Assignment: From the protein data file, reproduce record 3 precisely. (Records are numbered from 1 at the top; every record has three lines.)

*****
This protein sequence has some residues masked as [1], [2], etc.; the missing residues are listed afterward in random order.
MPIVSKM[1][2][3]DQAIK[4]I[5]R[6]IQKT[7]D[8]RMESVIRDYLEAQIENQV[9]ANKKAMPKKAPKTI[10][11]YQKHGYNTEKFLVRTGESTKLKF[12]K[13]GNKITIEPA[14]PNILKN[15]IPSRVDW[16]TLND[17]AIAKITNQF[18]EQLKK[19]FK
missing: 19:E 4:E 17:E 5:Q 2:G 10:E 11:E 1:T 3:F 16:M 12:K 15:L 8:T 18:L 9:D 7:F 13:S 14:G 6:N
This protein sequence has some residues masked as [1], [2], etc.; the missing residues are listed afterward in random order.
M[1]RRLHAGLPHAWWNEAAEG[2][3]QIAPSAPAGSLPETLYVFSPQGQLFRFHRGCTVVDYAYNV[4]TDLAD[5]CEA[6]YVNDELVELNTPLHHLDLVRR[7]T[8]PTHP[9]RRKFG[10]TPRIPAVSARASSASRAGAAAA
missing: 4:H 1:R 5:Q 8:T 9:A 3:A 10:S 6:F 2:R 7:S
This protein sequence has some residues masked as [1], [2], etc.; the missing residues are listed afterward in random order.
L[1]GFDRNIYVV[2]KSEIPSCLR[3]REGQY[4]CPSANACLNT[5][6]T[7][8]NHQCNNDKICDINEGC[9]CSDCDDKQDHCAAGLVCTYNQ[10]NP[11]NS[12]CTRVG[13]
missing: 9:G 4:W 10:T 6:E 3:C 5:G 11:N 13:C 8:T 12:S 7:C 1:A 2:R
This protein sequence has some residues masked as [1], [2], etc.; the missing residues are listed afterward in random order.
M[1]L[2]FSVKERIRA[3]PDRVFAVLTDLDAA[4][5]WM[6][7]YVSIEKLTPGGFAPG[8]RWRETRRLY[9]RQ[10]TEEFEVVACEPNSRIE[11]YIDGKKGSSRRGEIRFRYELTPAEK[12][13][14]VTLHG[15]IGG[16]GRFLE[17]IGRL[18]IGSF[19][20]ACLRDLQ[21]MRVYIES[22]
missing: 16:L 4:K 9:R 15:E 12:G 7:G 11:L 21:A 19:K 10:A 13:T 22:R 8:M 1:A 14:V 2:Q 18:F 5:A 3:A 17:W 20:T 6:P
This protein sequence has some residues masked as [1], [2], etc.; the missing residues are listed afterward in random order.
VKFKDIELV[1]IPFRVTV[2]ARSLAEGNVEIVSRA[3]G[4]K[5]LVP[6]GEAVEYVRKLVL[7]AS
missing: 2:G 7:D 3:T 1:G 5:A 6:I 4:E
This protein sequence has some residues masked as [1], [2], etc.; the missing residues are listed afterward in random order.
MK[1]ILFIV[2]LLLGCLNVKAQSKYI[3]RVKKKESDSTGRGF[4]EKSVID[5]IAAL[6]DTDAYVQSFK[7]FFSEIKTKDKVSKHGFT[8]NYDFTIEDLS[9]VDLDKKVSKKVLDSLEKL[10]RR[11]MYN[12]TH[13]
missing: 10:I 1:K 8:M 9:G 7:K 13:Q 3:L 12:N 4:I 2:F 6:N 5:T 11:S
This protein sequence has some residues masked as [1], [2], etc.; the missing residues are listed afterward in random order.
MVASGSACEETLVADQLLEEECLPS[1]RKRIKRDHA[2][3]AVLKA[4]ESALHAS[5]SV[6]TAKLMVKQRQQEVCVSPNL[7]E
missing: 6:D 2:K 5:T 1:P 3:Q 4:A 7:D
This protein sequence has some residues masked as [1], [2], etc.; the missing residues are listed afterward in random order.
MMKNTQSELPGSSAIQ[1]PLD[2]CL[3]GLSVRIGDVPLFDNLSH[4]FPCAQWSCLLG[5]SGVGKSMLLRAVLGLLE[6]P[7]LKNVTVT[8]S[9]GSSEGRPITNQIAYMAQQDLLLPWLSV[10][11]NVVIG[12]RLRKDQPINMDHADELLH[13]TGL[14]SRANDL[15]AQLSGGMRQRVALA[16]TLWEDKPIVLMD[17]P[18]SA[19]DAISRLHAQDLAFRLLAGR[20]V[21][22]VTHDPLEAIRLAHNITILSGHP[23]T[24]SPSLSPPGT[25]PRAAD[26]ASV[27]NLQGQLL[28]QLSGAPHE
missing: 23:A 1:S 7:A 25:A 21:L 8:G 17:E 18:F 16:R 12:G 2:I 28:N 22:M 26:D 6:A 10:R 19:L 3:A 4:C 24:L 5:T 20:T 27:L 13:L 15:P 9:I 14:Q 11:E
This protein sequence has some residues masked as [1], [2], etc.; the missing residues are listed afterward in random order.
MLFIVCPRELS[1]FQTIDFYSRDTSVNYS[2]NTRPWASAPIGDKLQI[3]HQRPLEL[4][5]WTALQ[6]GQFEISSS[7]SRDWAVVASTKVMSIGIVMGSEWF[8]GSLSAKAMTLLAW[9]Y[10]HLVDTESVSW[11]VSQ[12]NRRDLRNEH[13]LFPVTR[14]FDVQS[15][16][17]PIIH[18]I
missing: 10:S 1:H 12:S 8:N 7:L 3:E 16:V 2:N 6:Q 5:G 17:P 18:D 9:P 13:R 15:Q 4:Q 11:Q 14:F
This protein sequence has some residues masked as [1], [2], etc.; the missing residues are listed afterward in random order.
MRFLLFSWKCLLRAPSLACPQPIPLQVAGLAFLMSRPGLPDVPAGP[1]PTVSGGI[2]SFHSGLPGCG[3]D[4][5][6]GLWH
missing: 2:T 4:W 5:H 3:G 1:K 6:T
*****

This protein sequence has some residues masked as [1], [2], etc.; the missing residues are listed afterward in random order.
L[1]GFDRNIYVV[2]KSEIPSCLR[3]REGQY[4]CPSANACLNT[5][6]T[7][8]NHQCNNDKICDINEGC[9]CSDCDDKQDHCAAGLVCTYNQ[10]NP[11]NS[12]CTRVG[13]
missing: 9:G 4:W 10:T 6:E 3:C 5:G 11:N 13:C 8:T 12:S 7:C 1:A 2:R